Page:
Major NHS hospitals plans for ‘referral ONLY’ A&E appointments to ease extreme pressure

TWO major NHS hospitals are planning to make A&E appointments “referral only” in an attempt to ease extreme pressure on services.

Walk-in patients at Ipswich and Colchester hospitals will have to visit an urgent treatment centre before being able to access emergency care.

A major NHS hospital trust has put forward proposals for ‘referral ONLY’ A&E appointments to ease extreme pressure on services

Nick Hulme, chief executive of East Suffolk and North Essex Foundation Trust which runs the hospitals, unveiled the plans to HSJ.

He said the proposals are part of a major reorganisation – backed by £35million of capital funding – that is hoped will cut A&E activity by 50 per cent.

Mr Hulme said: “Instead of [walk-in patients arriving at the] ED… patients will arrive in the urgent care centre and only be referred into ED [if necessary].”

Under the trust’s plans, a brand new urgent treatment centre will be built at Colchester hospital.

Big plans

The proposals are in line with national policy set out in the NHS long-term plan – although at the ambitious end of the scale.

Mr Hulme added: “A lot of [hospitals have developed] models [which stream patients to] medical assessment units, emergency assessment units [and] GPs [etc]…

“What we are doing is expanding that further, with good triage through an urgent treatment centre, ED becoming referral only at the back of that.

“We can probably reduce pure ED activity down to about 50 per cent, if not lower, by taking minor injuries and illnesses to a UTC run by ourselves and the local GP confederation.”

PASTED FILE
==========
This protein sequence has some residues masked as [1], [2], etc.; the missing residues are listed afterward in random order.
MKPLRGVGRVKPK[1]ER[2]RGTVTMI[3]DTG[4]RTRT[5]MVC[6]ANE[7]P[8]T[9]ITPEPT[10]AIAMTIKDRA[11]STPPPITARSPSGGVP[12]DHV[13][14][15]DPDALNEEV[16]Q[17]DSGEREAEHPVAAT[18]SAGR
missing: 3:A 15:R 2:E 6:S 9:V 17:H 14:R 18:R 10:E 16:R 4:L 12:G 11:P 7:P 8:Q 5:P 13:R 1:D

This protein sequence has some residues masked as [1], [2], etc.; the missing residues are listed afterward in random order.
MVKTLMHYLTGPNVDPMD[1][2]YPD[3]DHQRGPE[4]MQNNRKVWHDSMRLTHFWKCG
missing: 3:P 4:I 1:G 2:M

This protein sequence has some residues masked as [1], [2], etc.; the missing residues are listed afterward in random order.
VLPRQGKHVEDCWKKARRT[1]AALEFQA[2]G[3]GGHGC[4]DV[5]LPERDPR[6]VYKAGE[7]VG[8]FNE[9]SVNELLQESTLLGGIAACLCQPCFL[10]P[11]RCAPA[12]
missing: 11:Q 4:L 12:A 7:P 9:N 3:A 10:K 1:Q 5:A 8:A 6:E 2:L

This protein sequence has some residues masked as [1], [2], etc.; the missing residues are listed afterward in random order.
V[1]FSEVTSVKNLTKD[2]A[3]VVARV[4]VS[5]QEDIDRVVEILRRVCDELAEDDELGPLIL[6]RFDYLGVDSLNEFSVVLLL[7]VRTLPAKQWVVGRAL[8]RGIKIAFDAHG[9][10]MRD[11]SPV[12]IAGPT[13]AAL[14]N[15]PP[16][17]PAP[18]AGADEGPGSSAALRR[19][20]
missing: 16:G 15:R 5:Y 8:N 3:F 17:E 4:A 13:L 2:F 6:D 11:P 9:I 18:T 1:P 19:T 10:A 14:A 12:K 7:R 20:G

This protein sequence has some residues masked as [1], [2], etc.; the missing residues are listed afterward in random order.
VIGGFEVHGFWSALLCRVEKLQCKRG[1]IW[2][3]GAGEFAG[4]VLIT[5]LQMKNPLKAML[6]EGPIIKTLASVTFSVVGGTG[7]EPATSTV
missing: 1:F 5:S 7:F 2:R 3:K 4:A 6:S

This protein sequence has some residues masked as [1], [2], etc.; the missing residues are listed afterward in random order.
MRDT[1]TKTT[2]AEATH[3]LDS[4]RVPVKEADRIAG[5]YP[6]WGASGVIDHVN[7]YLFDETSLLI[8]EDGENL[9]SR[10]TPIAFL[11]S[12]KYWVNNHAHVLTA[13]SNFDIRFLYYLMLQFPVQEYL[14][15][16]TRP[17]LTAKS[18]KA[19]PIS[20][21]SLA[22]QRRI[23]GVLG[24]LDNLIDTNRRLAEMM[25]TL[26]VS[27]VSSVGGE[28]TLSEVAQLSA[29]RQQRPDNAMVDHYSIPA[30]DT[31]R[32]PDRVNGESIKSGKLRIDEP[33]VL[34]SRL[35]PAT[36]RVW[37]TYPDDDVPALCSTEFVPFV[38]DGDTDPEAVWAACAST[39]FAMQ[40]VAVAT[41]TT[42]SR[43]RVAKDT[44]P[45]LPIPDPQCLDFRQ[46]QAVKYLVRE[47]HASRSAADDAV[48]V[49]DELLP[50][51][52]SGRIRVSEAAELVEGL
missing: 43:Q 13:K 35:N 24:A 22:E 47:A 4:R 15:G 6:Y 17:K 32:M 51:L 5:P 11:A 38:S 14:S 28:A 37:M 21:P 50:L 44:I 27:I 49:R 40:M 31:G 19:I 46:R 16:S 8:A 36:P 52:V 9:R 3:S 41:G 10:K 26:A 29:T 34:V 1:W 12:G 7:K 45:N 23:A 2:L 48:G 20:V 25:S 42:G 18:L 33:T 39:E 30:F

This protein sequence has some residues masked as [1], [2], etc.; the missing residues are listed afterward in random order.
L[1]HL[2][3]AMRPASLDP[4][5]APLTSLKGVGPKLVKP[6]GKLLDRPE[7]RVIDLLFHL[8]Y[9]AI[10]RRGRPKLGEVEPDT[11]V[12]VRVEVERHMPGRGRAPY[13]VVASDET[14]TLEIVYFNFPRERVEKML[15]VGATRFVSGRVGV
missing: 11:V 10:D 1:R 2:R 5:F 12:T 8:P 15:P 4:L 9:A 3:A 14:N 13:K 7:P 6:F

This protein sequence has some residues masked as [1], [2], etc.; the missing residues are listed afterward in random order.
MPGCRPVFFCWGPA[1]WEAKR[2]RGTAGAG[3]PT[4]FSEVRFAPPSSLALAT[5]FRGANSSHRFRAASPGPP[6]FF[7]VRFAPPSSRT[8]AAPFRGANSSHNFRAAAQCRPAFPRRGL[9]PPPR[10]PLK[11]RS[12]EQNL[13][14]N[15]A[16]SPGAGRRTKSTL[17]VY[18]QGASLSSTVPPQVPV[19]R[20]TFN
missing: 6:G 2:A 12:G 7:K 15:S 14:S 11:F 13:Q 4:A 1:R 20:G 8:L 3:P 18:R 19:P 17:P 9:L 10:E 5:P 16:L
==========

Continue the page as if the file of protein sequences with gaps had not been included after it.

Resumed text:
We can probably reduce pure emergency department activity down to about 50 per cent, if not lower

Nick HulmChief exec of East Suffolk and North Essex Foundation Trust

The trust formed after Ipswich and Colchester hospitals merged in July 2018.

It’s now the largest acute provider by volume in the East of England – with more than 201,000 emergency attendances in 2018-19.

Mr Hulme said demand on emergency services is rising and a shortage of consultants makes the move “pragmatic”.

It comes after recent NHS data has shown record highs of A&E attendances, alongside the worst-ever waiting times for treatment referrals.

A total of 2,266,913 people attended emergency units in England in July this year – the highest figure for a July since current records began in August 2010.

Of the attendants, 86 per cent were seen within four hours, which is an increase from the same period last year.

It means that the target for 95 per cent of patients being seen within four hours as been missed in as many consecutive years.

There were also 554,069 emergency admissions in July, an increase of 4.6 per cent since July 2018.

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